#29 – A flag that indicates whether the last variable used was an integer.

#2A – A flag which is used in several places.

#33 – #34 – Various uses, but often used to store a line number that is being located.

#35 – #83 – The BASIC input buffer. This is used to store anything that is typed, including immediate commands and INPUT data (which explains why an immediate command cannot use INPUT). This area is also used in version 1.0 during cassette operations – see Chapter 4.

#86 – Address of last temporary string.

#88 – #90 – A table of temporary strings.

#9A – #9B – Start of BASIC pointer.

#9C – #9D – Start of variables pointer.

#9E – #9F – Start of arrays pointer.

#A0 – #A1 – End of arrays pointer.

#A2 – #A3 – Pointer to next free string space.

#A6 – #A7 – Highest available memory location available to BASIC.

#A8 – #A9 – Current line number (read-only).

#AA – #AB - The current line number – saved for error messages.

#AC – #AD- Address of the start of the current instruction – 1.

#AE – #AF – Current DATA line number – used only when printing error messy ges. Altering this location does not change the READ sequence.

#BO – #B1 – The address of the next DATA item – 1. It is this address that one must modify in order to change the data accessed by the next READ command.

#B4 – #B5 – The identity of the last variable used.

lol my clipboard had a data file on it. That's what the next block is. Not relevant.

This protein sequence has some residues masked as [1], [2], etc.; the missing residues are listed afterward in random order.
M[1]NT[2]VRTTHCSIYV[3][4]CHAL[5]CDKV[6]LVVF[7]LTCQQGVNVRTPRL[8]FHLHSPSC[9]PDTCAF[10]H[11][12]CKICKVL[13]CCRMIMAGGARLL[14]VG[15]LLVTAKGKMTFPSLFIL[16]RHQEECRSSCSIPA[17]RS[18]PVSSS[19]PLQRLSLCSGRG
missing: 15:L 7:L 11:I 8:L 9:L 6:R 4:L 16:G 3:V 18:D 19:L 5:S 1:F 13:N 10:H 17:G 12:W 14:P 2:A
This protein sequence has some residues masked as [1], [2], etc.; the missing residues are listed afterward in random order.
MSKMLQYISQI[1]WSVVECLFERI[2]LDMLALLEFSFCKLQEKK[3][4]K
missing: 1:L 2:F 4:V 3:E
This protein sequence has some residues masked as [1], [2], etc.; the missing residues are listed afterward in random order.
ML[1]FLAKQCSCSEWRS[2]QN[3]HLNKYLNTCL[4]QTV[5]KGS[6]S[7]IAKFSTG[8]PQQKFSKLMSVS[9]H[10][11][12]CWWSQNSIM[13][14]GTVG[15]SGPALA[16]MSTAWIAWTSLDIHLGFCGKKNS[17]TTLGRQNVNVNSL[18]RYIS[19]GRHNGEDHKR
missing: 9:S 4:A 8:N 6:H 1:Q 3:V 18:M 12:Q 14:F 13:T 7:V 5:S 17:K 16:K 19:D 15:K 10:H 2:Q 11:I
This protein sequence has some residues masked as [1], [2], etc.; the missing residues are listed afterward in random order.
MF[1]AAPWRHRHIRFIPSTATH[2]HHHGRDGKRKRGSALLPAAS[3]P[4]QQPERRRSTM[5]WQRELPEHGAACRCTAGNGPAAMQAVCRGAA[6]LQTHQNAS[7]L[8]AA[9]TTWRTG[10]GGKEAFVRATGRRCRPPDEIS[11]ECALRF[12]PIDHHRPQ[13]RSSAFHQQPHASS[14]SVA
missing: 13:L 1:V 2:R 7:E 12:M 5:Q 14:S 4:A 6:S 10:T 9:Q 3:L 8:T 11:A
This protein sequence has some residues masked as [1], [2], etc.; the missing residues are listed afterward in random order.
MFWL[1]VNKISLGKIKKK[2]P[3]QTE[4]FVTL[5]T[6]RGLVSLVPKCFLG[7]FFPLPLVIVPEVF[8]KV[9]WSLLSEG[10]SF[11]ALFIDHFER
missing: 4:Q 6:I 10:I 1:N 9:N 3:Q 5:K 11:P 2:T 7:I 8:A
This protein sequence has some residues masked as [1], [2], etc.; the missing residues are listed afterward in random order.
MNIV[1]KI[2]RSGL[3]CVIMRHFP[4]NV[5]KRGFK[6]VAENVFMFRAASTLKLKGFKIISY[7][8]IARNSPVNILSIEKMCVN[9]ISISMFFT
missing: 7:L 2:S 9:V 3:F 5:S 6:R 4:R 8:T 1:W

#D0 – #D5 – The main floating-point accumulator.

#D8 – #DD – The second accumulator.

#E2 – #E7 – The get-character routine. This part increments the pointer at #E9, #EA and drops into address #E8.

#E8 – #F9 – The second part of the get-character routine. This section loads the next character, according to location #E9,#EA.

#FA – #FE – The current random number is stored here as a floating-point number.


And there is much more in his book !
And you can download it just right here on Defence-force :
http://www.defence-force.org/computing/ ... /index.htm

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Chema
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Post by Chema » Thu Mar 27, 2008 1:42 pm

waskol wrote:Please, have a look to Geoffrey Phillips book (Oric Atmos and Oric 1 Graphics and Machine code techniques), chapter 5 :wink:
I completely forgot about that book... even if I downloaded it long ago in my computer! Thanks indeeed.
Any unspecified locations can be assumed to be used by the ROM but to be of no significance.
Uh, oh...
#E2 – #E7 – The get-character routine. This part increments the pointer at #E9, #EA and drops into address #E8.

#E8 – #F9 – The second part of the get-character routine. This section loads the next character, according to location #E9,#EA.


That is the one I was looking for! I was reading the keyboard with jsr $023b and maybe it was corrupting my data...

But there are many other locations out there that could be used when I issue a printf a ping or even for making the cursor flash!

It is a bit nightmarish to get a zero-page memory map that works!

Cheers.